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Canucks reportedly interested in Jason Zucker, but at what cost?

Minnesota Wild have possession-driving winger on the trading block.
Jason Zucker celebrates a goal for the Minnesota Wild.

When it comes to their wings, the Canucks aren’t quite flight ready.

The Canucks have two very good top-six centres in Elias Pettersson and Bo Horvat, but they lack wingers to play with them. Aside from Brock Boeser, there are more questions than answers on the wings. Can Sven Baertschi stay healthy? Was Tanner Pearson’s late season run with the Canucks a mirage or a sign of things to come? Can Jake Virtanen or Josh Leivo take a big step forward? Will things click into place for Nikolay Goldobin?

With that much uncertainty and little help expected from their prospect pool next season, the Canucks could look elsewhere for a top-six forward, like free agency or the trade market. In fact, there’s on particular forward that has popped up in rumours: Minnesota Wild winger Jason Zucker.

According to Mike Halford at TSN 1040, the Canucks are very interested in Zucker.

“I won’t say who it is, but it’s a pretty decent source, enough that I trust that I’ll go live on the air with this,” said Halford. “Quote: ‘Mike, I’m hearing that Vancouver is all over Jason Zucker. There are multiple trade offers on the table.’”

Here’s the plus side of the Canucks’ interest in Zucker: he’s a very good top-six winger.

Zucker has scored 76 goals over the past three seasons, with a career high of 33 in 2017-18. For a team as goal-starved as the Canucks, a reliable source of 20+ goals would be a godsend.

In the offensive zone, Zucker has a nose for the net and gets himself into goalscoring areas at the top of the crease. He has great hands in front and does more than just whack at rebounds: he’ll show poise and move the puck around a goaltender or finish with an accurate deflection, wrist shot, or one-timer.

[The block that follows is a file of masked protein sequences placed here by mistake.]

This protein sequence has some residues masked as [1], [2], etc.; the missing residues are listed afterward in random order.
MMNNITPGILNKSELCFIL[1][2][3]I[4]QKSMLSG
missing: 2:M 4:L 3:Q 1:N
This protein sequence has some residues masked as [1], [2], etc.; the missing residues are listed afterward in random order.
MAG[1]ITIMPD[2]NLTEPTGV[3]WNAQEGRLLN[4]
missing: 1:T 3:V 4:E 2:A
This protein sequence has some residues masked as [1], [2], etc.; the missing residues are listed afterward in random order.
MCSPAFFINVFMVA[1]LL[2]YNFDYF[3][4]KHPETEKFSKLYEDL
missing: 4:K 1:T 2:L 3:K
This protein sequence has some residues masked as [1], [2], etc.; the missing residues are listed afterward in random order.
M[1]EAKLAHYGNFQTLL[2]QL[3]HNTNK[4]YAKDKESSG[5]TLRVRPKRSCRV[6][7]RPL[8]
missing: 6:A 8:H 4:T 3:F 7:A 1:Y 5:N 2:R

You can see Zucker constantly moving in front of the net, trying to find a more advantageous position to receive a pass. He battles well in front to keep his stick free. At times he reminds me a little of how Alex Burrows would get open in front with the Sedins. A player that can find openings like Zucker can be very valuable to a playmaking centre.

Zucker helps drive puck possession for the Wild, with fantastic zone exit and zone entry numbers: when he gets the puck in the defensive zone, he’s in the 93rd percentile of NHL forwards for his rate of moving the puck out of the zone with possession. His offensive impact at 5-on-5 is significant, because of this combination of transitioning the puck up ice and getting to the front of the net for great scoring chances, as you can see in his heat map from Hockey Viz

Jason Zucker heatmap

Zucker is also one of the best in the NHL when it comes to drawing penalties. Over the last three seasons, Zucker has drawn 71 minor penalties, which is ninth in the league in that time. He’s only taken 35 minor penalties, so he’s given the Wild a lot of power plays.

Add in some solid work on both sides of special teams and you have a seriously impactful player. According to Evolving Hockey’s WAR model, Zucker has been the Wild’s most valuable player over the past three seasons, leading them in overall WAR with 8.7, just ahead of Jared Spurgeon, Nino Niederreiter, and Mikael Granlund.